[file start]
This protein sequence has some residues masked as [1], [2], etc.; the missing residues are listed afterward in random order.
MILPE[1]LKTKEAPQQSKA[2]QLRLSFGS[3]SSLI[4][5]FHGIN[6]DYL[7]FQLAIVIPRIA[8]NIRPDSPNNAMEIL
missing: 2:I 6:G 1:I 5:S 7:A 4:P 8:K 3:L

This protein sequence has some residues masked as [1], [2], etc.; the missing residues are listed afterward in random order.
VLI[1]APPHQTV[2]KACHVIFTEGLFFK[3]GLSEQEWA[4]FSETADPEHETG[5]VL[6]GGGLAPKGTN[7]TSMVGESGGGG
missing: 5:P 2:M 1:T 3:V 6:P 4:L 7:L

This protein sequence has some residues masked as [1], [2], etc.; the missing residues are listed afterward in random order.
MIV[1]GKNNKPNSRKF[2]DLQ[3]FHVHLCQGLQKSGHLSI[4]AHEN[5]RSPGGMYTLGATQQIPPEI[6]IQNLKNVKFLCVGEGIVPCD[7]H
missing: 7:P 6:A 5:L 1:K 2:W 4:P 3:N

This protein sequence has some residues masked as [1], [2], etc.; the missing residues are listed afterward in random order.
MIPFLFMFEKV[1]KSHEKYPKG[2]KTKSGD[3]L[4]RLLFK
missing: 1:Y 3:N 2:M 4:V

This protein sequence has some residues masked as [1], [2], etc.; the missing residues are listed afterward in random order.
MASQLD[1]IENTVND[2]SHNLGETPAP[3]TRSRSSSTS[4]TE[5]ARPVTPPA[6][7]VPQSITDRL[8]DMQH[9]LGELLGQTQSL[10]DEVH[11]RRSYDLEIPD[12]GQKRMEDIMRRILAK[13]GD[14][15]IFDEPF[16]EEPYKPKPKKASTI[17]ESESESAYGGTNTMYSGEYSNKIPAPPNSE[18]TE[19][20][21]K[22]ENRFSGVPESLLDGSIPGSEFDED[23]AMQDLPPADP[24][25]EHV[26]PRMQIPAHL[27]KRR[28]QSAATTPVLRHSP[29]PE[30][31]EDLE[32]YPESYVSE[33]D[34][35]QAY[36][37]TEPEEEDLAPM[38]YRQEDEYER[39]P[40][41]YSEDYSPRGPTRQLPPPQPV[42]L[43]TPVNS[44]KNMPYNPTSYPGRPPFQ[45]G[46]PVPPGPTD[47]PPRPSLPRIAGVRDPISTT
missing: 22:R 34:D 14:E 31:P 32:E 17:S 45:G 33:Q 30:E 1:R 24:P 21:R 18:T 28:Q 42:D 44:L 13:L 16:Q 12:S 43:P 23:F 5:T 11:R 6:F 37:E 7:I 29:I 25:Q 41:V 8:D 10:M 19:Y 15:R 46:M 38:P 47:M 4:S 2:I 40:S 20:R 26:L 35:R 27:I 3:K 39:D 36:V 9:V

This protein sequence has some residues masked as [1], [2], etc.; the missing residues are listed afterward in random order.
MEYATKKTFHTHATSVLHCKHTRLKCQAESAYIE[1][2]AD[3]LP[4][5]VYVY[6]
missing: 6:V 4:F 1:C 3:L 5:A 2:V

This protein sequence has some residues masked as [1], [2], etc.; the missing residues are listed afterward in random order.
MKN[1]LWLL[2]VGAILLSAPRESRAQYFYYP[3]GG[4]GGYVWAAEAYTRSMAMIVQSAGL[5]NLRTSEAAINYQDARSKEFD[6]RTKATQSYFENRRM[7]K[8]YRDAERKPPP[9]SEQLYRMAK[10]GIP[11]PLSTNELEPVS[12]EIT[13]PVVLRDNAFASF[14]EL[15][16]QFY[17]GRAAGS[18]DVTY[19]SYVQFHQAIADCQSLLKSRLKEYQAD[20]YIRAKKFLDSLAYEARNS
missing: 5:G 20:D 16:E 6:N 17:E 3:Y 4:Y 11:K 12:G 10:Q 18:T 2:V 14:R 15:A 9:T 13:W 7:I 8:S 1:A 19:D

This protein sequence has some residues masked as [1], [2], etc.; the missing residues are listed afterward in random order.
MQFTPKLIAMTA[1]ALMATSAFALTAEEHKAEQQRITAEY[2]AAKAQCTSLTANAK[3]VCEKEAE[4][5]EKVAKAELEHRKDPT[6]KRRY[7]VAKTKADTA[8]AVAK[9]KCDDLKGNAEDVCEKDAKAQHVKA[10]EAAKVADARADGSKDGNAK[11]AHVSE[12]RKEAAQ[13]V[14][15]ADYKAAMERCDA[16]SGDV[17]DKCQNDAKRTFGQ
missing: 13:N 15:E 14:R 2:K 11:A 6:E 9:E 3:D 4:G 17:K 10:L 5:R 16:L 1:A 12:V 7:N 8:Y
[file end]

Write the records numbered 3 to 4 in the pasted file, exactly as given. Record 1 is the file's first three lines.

This protein sequence has some residues masked as [1], [2], etc.; the missing residues are listed afterward in random order.
MIV[1]GKNNKPNSRKF[2]DLQ[3]FHVHLCQGLQKSGHLSI[4]AHEN[5]RSPGGMYTLGATQQIPPEI[6]IQNLKNVKFLCVGEGIVPCD[7]H
missing: 7:P 6:A 5:L 1:K 2:W 4:P 3:N

This protein sequence has some residues masked as [1], [2], etc.; the missing residues are listed afterward in random order.
MIPFLFMFEKV[1]KSHEKYPKG[2]KTKSGD[3]L[4]RLLFK
missing: 1:Y 3:N 2:M 4:V